In response to a 2014 survey, 43% of sexually active young women in Kibera, Kenya—one of Africa’s largest urban slums—reported that their first sexual experience was forced. As in many other places around the world, gender violence in Kibera is often viewed as a women’s issue, with men relegated to the sole role of perpetrators.
Determined to bring that statistic down and engage men and boys in their programing, Shining Hope for Communities (SHOFCO), an organization that combats urban poverty and gender inequity, applied to Amplify’s Women’s Safety Challenge.
Together, over the course of three years, SHOFCO and IDEO.org prototyped and piloted the Speak Up Boxes— a simple and confidential system for victims and allies to report cases of sexual violence. Reports connect them to case workers for counseling, shelter, medical treatment, and legal advocacy.
The Speak Up Boxes were the product of an initial brainstorm with community leaders and SHOFCO staff members. By placing the boxes across villages in Kibera, a major barrier to reporting was removed: distance. IDEO.org’s design team built the branded boxes to be a proxy for the familiar bright blue SHOFCO building that acted as a beacon for many women living nearby to report crimes against them.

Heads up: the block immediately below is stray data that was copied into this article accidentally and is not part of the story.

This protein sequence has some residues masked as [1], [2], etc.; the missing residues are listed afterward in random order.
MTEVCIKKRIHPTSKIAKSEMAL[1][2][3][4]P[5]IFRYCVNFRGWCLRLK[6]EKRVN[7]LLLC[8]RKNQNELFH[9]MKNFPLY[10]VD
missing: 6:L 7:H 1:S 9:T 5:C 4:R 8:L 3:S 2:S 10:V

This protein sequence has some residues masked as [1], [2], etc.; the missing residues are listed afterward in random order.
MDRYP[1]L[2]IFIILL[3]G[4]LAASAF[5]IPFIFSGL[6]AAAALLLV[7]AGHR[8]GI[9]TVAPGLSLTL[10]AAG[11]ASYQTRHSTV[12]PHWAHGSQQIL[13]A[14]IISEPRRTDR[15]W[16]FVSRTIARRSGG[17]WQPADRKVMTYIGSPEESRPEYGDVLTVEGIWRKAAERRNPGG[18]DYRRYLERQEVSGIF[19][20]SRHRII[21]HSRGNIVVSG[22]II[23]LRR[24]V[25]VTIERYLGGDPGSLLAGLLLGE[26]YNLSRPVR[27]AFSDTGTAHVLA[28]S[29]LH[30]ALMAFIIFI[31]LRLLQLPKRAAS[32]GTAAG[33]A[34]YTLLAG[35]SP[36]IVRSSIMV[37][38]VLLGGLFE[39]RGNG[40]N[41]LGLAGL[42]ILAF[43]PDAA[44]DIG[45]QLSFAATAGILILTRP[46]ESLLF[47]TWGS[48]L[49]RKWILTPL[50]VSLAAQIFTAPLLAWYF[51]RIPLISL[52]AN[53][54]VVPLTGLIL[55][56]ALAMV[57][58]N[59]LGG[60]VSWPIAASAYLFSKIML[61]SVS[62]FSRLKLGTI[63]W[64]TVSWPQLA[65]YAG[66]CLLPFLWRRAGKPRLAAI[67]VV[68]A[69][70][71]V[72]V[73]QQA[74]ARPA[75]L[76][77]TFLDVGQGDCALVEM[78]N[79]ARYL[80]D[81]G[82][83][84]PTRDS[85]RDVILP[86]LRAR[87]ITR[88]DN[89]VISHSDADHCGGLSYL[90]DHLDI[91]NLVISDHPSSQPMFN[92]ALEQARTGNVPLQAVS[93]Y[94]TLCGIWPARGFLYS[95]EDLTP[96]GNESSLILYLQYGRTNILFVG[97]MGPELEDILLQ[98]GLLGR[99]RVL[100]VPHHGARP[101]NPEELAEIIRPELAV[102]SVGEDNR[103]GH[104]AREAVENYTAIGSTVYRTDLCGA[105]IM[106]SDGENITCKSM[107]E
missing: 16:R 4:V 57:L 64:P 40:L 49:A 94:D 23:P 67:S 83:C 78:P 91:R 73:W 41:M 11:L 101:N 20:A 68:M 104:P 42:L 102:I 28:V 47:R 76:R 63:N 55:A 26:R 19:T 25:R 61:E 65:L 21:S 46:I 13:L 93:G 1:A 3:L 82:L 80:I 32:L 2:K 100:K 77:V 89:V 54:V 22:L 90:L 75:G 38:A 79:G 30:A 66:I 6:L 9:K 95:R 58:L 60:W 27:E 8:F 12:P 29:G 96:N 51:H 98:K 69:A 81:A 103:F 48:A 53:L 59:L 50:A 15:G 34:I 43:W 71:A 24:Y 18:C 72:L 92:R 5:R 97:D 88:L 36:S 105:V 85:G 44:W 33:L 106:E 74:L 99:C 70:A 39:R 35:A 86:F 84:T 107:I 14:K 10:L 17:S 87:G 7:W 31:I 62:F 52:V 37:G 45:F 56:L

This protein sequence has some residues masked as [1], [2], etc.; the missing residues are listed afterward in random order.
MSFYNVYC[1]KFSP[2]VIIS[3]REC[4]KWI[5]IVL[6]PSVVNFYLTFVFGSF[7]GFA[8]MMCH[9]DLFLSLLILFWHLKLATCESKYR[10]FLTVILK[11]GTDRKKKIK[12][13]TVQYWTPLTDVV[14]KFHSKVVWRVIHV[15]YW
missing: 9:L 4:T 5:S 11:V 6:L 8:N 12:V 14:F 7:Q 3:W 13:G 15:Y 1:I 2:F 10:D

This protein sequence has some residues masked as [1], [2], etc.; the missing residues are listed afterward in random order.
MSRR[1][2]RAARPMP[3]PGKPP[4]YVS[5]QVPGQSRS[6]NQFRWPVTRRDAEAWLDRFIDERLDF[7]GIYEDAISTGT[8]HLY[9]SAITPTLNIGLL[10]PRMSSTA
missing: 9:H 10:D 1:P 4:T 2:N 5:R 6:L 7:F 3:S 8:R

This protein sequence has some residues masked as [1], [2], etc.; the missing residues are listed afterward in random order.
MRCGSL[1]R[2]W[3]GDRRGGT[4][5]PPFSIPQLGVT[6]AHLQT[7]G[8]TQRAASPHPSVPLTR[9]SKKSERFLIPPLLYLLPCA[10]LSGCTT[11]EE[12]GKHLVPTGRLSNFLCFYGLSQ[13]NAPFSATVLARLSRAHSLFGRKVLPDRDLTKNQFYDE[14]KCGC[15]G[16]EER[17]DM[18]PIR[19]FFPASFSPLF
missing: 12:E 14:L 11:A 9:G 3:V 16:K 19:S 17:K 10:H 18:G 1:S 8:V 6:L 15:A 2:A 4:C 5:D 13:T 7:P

After running a live prototype of 49 Speak Up Boxes for several months, SHOFCO learned a few key lessons. Although the boxes were extremely effective in raising awareness of the gender department services, victims preferred reporting directly to a person. Many victims called the hotline listed on the box directly or reached out to the business owner of the building where their local Speak Up box was mounted instead of filling out a reporting slip. Low literacy rates in Kibera also proved to be a barrier, with some survivors asking children or neighbors to fill theirs out.
Iterating on the prototype, IDEO.org and SHOFCO evolved the design of the outreach and reporting system to a full pilot in early 2016. Speak Up Boxes now focus on connecting victims with a person who can guide them through the reporting process—maintaining their role as beacons in the community, but ensuring a human element in the moment of reporting where needed. Two SHOFCO-trained volunteers are assigned to each box to act as ambassadors, available to help reporters who need it.
During the pilot, IDEO.org’s took what worked in the prototype and adapted it for SHOFCO’s other services. For their popular health clinics, for example, we designed a new intake process for triage nurses, which creates another private person-to-person opportunity for victims to report crimes against them and get connected with the gender department.